Despite the fact that all of my work is grounded in history, it is primarily character driven. When I sat down to finish the book, the two main characters, Lazar and his nemesis turned helper, Mehmet, were already well drawn. Lazar, the army officer accused of war crimes is noble, austere, intellectual, rational on the one hand, and a cold, embittered, unloving —a man who has never had the courage to break from his past and live to his full potential, on the other.
Mehmet, is everything earthy, hard-living, scheming, amoral and less than savory, but good hearted underneath it all, as evidenced by his love for helpless animals.
I adore his initial introduction, tattooed, hungover, and hopeless after a night of debauchery in a whorehouse. Robideaux, the cynical Amerindian journalist, and his feisty girlfriend, Marianne, established in DOA, put the events into perspective, but take on a secondary role in this story, along with Julian Fletcher, the defense attorney, and Adem, an Albanian and the primary witness. The only main character left, the Chief prosecutor of the ICTY, Marie-Claude Scherer, had to represent the West, the thrust of neo-liberalism into the world theater, ignorance coupled with ruthless ambition and a drive for dominance, the banality of evil, and feminism gone berserk in one bad ass bureaucratic package.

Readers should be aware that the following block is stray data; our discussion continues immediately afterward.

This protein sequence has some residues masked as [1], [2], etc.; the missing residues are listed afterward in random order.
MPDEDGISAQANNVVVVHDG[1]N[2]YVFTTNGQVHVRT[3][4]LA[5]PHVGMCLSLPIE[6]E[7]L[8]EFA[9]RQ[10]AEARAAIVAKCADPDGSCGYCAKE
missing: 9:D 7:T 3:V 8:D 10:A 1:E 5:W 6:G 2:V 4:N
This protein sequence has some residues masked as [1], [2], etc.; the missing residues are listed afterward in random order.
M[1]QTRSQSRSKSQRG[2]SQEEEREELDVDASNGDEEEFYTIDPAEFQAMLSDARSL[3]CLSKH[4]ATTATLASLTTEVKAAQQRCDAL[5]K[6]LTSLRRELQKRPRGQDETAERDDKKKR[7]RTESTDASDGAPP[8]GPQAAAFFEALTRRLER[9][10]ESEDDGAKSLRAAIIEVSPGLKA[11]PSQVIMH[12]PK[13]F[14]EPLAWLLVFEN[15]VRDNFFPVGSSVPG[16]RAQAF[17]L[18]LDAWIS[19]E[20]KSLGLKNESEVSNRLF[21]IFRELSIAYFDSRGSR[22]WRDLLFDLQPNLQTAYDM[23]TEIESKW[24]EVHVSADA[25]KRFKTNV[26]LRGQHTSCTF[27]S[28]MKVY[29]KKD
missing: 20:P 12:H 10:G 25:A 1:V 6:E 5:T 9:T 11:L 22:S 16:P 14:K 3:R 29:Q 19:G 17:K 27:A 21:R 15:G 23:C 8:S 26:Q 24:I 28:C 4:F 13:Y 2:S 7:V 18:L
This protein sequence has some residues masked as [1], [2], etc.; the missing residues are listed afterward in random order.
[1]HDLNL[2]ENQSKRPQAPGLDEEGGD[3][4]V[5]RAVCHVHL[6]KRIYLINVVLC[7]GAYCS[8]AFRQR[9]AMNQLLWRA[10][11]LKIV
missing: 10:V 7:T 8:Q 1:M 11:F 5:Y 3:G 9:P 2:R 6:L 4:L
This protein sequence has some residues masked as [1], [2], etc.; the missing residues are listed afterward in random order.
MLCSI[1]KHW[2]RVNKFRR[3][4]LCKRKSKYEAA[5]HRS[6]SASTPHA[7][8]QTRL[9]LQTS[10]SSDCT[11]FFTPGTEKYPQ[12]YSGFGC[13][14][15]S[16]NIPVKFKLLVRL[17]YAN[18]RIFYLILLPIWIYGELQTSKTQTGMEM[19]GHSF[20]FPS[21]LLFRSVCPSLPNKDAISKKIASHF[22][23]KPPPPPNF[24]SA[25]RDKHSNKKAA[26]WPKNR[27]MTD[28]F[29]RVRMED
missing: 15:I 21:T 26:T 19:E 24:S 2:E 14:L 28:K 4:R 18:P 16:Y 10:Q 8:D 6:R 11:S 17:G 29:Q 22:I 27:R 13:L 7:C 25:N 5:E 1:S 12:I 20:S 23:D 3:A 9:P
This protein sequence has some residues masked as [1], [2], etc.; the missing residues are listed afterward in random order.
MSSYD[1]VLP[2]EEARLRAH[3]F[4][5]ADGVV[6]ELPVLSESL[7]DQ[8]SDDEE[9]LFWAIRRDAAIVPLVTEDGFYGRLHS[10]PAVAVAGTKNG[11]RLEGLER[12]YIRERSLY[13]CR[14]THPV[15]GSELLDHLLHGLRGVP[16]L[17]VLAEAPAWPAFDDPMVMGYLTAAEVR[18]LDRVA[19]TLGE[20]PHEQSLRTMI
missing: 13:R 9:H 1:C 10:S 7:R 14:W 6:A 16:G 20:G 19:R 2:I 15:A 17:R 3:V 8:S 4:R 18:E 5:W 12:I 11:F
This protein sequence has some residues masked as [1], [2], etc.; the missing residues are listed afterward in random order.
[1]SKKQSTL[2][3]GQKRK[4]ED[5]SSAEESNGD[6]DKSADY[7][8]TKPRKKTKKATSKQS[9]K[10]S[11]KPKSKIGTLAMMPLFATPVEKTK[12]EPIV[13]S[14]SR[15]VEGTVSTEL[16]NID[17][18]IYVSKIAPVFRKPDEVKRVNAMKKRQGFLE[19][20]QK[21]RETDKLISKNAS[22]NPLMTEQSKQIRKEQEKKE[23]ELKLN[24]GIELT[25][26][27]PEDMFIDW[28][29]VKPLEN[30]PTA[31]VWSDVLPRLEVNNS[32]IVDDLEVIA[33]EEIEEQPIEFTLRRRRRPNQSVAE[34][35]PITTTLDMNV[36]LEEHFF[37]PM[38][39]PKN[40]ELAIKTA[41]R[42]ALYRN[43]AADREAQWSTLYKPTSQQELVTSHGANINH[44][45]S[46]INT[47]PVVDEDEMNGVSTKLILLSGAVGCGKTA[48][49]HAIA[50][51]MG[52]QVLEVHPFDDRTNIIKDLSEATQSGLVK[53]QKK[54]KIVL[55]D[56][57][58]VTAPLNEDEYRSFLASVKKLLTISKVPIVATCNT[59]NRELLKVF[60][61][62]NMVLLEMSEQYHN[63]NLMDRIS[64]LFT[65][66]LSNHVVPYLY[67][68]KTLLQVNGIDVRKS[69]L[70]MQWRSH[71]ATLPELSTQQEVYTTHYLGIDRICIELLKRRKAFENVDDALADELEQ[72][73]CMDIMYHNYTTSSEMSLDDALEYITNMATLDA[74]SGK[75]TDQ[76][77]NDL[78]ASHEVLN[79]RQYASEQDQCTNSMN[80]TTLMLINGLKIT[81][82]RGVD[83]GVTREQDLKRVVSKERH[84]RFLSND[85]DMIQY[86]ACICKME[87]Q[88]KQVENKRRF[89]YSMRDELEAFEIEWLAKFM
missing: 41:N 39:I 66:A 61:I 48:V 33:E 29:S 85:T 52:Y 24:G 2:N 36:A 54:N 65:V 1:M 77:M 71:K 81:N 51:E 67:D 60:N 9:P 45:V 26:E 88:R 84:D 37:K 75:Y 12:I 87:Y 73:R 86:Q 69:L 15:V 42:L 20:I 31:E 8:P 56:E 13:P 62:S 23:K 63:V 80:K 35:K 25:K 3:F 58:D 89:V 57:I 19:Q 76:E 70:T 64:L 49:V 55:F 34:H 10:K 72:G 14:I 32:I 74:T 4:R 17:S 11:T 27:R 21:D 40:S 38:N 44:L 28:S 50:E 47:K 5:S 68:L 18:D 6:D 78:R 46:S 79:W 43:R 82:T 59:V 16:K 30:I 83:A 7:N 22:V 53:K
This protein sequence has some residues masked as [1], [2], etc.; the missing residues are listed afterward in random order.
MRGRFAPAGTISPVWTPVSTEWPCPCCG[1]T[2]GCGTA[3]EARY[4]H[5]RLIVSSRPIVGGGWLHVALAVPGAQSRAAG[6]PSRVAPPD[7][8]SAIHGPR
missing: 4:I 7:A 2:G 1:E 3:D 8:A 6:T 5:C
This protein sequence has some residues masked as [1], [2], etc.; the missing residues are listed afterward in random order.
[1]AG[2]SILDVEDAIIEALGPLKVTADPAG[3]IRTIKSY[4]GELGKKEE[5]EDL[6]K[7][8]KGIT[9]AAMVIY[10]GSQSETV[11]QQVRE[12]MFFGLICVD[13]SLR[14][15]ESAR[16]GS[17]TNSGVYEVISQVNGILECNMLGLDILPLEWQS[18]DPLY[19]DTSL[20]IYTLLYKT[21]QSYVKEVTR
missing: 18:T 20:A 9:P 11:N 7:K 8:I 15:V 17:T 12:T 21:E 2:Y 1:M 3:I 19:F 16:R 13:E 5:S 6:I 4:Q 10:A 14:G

However, I wanted to stay away from anyone who is actually known, and used my own worst traits, as well as those belonging to the people who have irritated me most in life, to shape her. The book itself focuses on the nature of justice in a extremely morally compromised world and indicates where we might be headed as a global society in the future. I am a content creator and a website designer who creates big agency work without the overhead.
What I Do: I help small business owners stand out from the completion and get noticed. How I Do It: I provide website design, content creation, and social media management services. I help you establish a unique presence online and use that presence to dominate your local market. Get your copy of Last Summer here. While still in his twenties, John Purcell opened a second-hand bookshop in Mosman, Sydney, in which he sat for ten years reading, ranting and writing. He lives in Sydney with his wife, two children, three dogs, five cats, unnumbered gold fish and his overlarge book collection.